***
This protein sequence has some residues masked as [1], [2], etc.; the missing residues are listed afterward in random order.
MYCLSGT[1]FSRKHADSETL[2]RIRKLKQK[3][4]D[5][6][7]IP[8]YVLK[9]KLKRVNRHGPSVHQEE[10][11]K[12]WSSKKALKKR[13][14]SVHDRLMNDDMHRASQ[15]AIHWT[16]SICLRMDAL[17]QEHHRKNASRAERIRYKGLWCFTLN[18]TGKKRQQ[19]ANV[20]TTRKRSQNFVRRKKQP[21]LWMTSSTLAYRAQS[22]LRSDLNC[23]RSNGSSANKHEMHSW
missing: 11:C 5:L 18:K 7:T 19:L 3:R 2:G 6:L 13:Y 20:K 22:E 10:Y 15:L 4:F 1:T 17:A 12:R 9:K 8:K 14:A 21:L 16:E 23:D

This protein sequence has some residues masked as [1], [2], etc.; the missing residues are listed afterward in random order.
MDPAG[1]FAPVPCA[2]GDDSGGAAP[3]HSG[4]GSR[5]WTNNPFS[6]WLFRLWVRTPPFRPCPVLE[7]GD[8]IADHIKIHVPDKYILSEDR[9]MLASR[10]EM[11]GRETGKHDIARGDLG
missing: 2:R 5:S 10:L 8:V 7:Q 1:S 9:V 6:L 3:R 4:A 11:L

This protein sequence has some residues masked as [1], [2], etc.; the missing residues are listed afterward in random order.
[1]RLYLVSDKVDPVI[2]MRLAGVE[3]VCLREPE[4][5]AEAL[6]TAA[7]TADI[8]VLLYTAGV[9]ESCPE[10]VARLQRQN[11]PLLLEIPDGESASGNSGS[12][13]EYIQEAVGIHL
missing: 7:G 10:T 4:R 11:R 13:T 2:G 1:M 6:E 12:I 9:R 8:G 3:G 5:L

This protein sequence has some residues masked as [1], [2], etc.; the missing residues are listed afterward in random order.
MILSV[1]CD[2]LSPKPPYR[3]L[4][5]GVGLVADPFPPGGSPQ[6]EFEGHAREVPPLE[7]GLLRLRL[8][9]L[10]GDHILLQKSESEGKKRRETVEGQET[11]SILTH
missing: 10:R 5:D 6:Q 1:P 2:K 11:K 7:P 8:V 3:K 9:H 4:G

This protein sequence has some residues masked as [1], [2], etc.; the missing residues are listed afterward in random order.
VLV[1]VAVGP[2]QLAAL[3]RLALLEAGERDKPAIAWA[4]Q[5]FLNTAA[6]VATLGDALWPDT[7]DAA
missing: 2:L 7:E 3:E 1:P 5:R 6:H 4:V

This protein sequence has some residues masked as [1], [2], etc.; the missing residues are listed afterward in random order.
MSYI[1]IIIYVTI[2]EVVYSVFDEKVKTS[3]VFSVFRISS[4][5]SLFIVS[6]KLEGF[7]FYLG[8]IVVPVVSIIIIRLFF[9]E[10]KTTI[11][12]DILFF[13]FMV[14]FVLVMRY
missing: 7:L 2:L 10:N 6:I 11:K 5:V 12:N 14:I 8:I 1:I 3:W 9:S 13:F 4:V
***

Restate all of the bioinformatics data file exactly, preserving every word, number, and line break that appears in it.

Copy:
This protein sequence has some residues masked as [1], [2], etc.; the missing residues are listed afterward in random order.
MYCLSGT[1]FSRKHADSETL[2]RIRKLKQK[3][4]D[5][6][7]IP[8]YVLK[9]KLKRVNRHGPSVHQEE[10][11]K[12]WSSKKALKKR[13][14]SVHDRLMNDDMHRASQ[15]AIHWT[16]SICLRMDAL[17]QEHHRKNASRAERIRYKGLWCFTLN[18]TGKKRQQ[19]ANV[20]TTRKRSQNFVRRKKQP[21]LWMTSSTLAYRAQS[22]LRSDLNC[23]RSNGSSANKHEMHSW
missing: 11:C 5:L 18:K 7:T 19:L 3:R 2:G 6:L 13:Y 20:K 22:E 10:Y 15:L 4:F 1:T 17:A 12:R 9:K 8:K 14:A 21:L 16:E 23:D

This protein sequence has some residues masked as [1], [2], etc.; the missing residues are listed afterward in random order.
MDPAG[1]FAPVPCA[2]GDDSGGAAP[3]HSG[4]GSR[5]WTNNPFS[6]WLFRLWVRTPPFRPCPVLE[7]GD[8]IADHIKIHVPDKYILSEDR[9]MLASR[10]EM[11]GRETGKHDIARGDLG
missing: 2:R 5:S 10:L 8:V 7:Q 1:S 9:V 6:L 3:R 4:A 11:L

This protein sequence has some residues masked as [1], [2], etc.; the missing residues are listed afterward in random order.
[1]RLYLVSDKVDPVI[2]MRLAGVE[3]VCLREPE[4][5]AEAL[6]TAA[7]TADI[8]VLLYTAGV[9]ESCPE[10]VARLQRQN[11]PLLLEIPDGESASGNSGS[12][13]EYIQEAVGIHL
missing: 7:G 10:T 4:R 11:R 13:T 2:G 1:M 6:E 12:I 9:R 8:G 3:G 5:L

This protein sequence has some residues masked as [1], [2], etc.; the missing residues are listed afterward in random order.
MILSV[1]CD[2]LSPKPPYR[3]L[4][5]GVGLVADPFPPGGSPQ[6]EFEGHAREVPPLE[7]GLLRLRL[8][9]L[10]GDHILLQKSESEGKKRRETVEGQET[11]SILTH
missing: 10:R 5:D 6:Q 1:P 2:K 11:K 7:P 8:V 3:K 9:H 4:G

This protein sequence has some residues masked as [1], [2], etc.; the missing residues are listed afterward in random order.
VLV[1]VAVGP[2]QLAAL[3]RLALLEAGERDKPAIAWA[4]Q[5]FLNTAA[6]VATLGDALWPDT[7]DAA
missing: 2:L 7:E 3:E 1:P 5:R 6:H 4:V

This protein sequence has some residues masked as [1], [2], etc.; the missing residues are listed afterward in random order.
MSYI[1]IIIYVTI[2]EVVYSVFDEKVKTS[3]VFSVFRISS[4][5]SLFIVS[6]KLEGF[7]FYLG[8]IVVPVVSIIIIRLFF[9]E[10]KTTI[11][12]DILFF[13]FMV[14]FVLVMRY
missing: 7:L 2:L 10:N 6:I 11:K 5:V 12:N 14:I 8:I 1:I 3:W 9:S 13:F 4:V